Alcohol consumption leads to dehydration, as it is a diuretic. It is a diuretic as its intake leads to water loss via increased urination. Alcohol increases the rate of water loss by inhibiting vasopressin; a hormone that regulates water retention. Dehydration can cause a range of symptoms, from increased thirst and headaches to fainting and delirium. It can also lead to an aggravation of existing skin conditions, as dehydrated skin is itchy and can more easily form dry patches and look duller in general. 

Alcohol skin rash

Alcohol skin rash commonly appears when consuming a large volume of alcohol. Some people are more susceptible than others, and it can range in severity. The main symptom is a red, flushed face. This arises as the blood vessels in the face dilate due to the alcohol, which means there is an increased flow of blood to the face and therefore it appears red. The rash can be a dangerous indication that a person is not able to tolerate alcohol very well, and it could lead to other alcohol-related side effects such as vomiting or heart palpitations.7

Increased sun sensitivity

Drinking large volumes of alcohol has been linked to increasing one's sensitivity to the sun. A study found that this could be due to the fact that alcohol intake reduces levels of carotenoids. Carotenoids provide a degree of protection from the sun, and therefore the reduced levels due to alcohol mean the skin has a lesser degree of protection against the sun.8

If you’re worried about your or your loved one’s alcohol intake

The NHS’ advice is to see a GP if worried about oneself or a loved one's alcohol consumption. Another option is to contact organisations that help people that have a problem with alcohol consumption.9 A few organisations with their numbers are;

  • Alcoholics Anonymous on 0800 9177 650
  • Drinkaware helpline on 0300 124 1110 
  • Drinkline Scotland on 0900 7314 314 
  • We Are With You helpline on 0808 801 0750


If struggling with skin conditions, such as eczema or psoriasis, reducing one's alcohol intake is a good place to start and may lead to an immediate reduction of symptoms. Drinking large amounts of alcohol regularly is very dangerous and can lead to serious health problems. It is something that has become very normalised in our society, despite its negative effects on our health. The helplines provided are a great place to start if worried about yourself or a loved one and could help save a life.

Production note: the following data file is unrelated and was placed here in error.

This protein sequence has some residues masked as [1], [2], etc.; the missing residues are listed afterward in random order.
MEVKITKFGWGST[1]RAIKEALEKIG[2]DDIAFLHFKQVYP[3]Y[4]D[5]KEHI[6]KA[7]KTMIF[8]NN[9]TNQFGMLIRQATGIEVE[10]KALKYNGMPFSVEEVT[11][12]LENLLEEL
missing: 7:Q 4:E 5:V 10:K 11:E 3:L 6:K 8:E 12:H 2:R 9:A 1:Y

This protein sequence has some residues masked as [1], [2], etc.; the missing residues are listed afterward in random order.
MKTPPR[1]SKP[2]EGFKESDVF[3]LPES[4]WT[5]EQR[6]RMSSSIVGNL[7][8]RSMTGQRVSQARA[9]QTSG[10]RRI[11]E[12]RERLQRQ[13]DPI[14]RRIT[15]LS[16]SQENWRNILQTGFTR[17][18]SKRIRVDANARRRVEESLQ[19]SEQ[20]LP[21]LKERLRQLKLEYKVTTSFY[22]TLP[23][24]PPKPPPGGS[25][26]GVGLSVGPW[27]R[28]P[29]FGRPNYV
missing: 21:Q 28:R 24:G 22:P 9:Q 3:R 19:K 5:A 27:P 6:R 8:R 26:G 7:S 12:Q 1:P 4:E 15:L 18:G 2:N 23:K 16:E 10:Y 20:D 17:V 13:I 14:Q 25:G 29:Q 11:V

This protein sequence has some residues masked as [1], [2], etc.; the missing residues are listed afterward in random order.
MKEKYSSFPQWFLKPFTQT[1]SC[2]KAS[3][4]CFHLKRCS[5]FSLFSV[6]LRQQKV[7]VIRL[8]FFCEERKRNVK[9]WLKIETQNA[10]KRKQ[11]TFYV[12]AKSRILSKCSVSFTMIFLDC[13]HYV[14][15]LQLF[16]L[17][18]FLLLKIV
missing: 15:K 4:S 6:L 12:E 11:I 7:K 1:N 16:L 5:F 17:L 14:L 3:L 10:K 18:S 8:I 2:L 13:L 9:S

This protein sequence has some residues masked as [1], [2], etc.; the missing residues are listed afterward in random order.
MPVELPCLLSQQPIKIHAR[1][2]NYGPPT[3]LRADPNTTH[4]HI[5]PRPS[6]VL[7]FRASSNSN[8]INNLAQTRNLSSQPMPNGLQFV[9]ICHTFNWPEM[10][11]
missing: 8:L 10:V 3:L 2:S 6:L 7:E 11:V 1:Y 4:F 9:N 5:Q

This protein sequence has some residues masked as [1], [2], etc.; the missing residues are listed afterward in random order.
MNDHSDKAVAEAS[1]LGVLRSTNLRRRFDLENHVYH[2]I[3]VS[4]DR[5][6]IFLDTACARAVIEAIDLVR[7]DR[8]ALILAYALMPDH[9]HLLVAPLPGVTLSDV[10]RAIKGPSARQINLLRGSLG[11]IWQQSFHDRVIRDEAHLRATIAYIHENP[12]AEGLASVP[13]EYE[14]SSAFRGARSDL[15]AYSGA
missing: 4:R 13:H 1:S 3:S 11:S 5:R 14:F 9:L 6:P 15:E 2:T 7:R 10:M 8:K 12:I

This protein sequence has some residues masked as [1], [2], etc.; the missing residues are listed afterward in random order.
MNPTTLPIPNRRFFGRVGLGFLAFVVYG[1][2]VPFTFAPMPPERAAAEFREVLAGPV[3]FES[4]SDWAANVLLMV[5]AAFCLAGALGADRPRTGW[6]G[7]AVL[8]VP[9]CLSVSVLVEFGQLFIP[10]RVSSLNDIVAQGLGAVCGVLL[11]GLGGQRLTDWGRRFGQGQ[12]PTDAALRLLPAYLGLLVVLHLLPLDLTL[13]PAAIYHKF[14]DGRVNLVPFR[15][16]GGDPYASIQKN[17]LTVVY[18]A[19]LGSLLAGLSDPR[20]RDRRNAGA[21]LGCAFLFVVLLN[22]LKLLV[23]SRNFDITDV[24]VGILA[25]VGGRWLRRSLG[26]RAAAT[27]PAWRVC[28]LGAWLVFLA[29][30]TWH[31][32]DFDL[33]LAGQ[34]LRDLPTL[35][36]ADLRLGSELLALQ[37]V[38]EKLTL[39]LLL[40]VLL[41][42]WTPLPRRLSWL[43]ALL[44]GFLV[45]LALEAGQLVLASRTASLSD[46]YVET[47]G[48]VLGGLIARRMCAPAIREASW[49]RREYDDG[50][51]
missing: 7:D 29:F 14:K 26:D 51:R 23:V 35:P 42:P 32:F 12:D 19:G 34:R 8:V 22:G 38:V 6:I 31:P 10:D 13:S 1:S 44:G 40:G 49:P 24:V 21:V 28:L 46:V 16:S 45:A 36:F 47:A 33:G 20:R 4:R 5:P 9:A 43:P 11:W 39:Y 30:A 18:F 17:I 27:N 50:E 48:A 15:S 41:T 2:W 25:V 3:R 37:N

1. Higgins EM, du Vivier AW. Cutaneous disease and alcohol misuse. Br Med Bull. 1994 Jan;50(1):85–98.  
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  1. Klenk E, MD. Alcohol inflammation causes explained & how to reduce [Internet]. Monument. 2022 [cited 2022 Oct 28]. Available from: 
  1. Cullins A. Alcohol & inflammation: the effect of drinking on chronic illness [Internet]. Ria Health. 2019 [cited 2022 Oct 28]. Available from: 
  1. Recovery S to. Drinking alcohol in excess can cause skin problems [Internet]. Steps to Recovery. 2020 [cited 2022 Oct 28]. Available from: 
  1. Baswan SM, Klosner AE, Weir C, Salter‐Venzon D, Gellenbeck KW, Leverett J, et al. Role of ingestible carotenoids in skin protection: A review of clinical evidence. Photodermatol Photoimmunol Photomed [Internet]. 2021 Nov [cited 2022 Oct 28];37(6):490–504. Available from: 
  1. Support lines | Drinkaware [Internet]. [cited 2022 Oct 28]. Available from: 

Paula Messa

BSc, Biomedical Sciences, University of Bristol, England

I am a recent graduate with a passion for healthcare. I am taking a year out to go travelling and get some experience in medical writing. I am hoping to do a Masters in Global Health next year, to allow me to work in humanitarian settings or in policy in the future. presents all health information in line with our terms and conditions. It is essential to understand that the medical information available on our platform is not intended to substitute the relationship between a patient and their physician or doctor, as well as any medical guidance they offer. Always consult with a healthcare professional before making any decisions based on the information found on our website.